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Thursday, 7 March, 2002, 18:42 GMT
Antlers hold secret of Stonehenge
No one knows when the outer circle was built
Two ancient antlers that lay forgotten in a London store room could clear up one of the great mysteries of Stonehenge.

They are to be carbon-dated to show when the construction of the outer circle of stones at the Wiltshire landmark took place.

The Society of Antiquaries of London had waited years to find reliable material to carbon-date - unaware it had the antler-picks in its stores all the time.

They turned up when a curator was setting out artefacts for an open day, and spotted the Stonehenge labels.

In terms of the information they can give about Stonehenge, they're worth their weight in gold

Dr Geoffrey Wainwright

The crude tools were found among boulders and rubble used to pack the giant Sarson stones firmly into place, so they must have been put there at the same time.

Colonel William Hawley unearthed them in the 1920s under stones number one and number 30.

He carefully recorded their positions and put them into storage.

But at the time there was no way of dating them.

The Stonehenge expert Dr Geoffrey Wainwright said: "It's a dream come true. I was pretty excited.

Inner mystery

"In terms of the information they can give about Stonehenge, they're worth their weight in gold."

The late-Neolithic monument was built on Salisbury Plain in three stages, starting with a simple bank and ditch in about 3,000BC.

Stonehenge antler
The antlers were found at the base of the rocks

The inner stone circle was built with bluestone from the Preseli Hills of Pembrokeshire about 500 years later.

A previous attempt to date the outer circle of Sarsen stones, from the nearby Marlborough Downs, showed it was actually built before the inner circle - sparking furious debate among archaeologists.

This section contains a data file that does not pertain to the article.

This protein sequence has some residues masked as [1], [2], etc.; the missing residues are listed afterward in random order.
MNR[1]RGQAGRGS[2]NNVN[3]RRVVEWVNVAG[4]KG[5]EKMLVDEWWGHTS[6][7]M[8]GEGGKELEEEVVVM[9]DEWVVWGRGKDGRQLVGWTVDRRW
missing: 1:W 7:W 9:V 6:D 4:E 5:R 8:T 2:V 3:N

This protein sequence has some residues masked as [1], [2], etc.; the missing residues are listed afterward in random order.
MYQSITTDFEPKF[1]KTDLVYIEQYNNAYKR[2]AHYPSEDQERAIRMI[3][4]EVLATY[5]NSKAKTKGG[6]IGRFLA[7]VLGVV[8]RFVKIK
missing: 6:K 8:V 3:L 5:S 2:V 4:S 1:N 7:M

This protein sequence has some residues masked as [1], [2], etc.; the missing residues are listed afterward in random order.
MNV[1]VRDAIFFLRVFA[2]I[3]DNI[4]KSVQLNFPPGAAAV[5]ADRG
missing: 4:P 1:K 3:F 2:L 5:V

Critics said it would impossible to drag the bluestones through the outer circle without damaging the Sarsen stones.

Dr Wainwright said the previous test on the outer circle was highly unreliable and insisted its familiar stone "goalposts" were built after the inner circle.

Boxed set

Curator Jane Salter stumbled across the antler-picks at the Society of Antiquaries headquarters, at Burlington House in London.

"Jane was sorting out the museum and came across them in a box," said Dr Wainwright.

"They were recorded as being found by Colonel Hawley, with their labels on them clear as a bell."

A Stonehenge researcher is carefully ploughing through all the records of the artefacts to make sure they could not have been mixed up with others found in 1901.

Jane Salter said: "We have to be absolutely sure the labels have not been muddled up over the last 80 years before we get the testing done."

The society expects the tests to date the antlers to within 60 years - finally establishing when the main part of Stonehenge was built.

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See also:

09 Jun 00 | Sci/Tech
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22 Oct 99 | Sci/Tech
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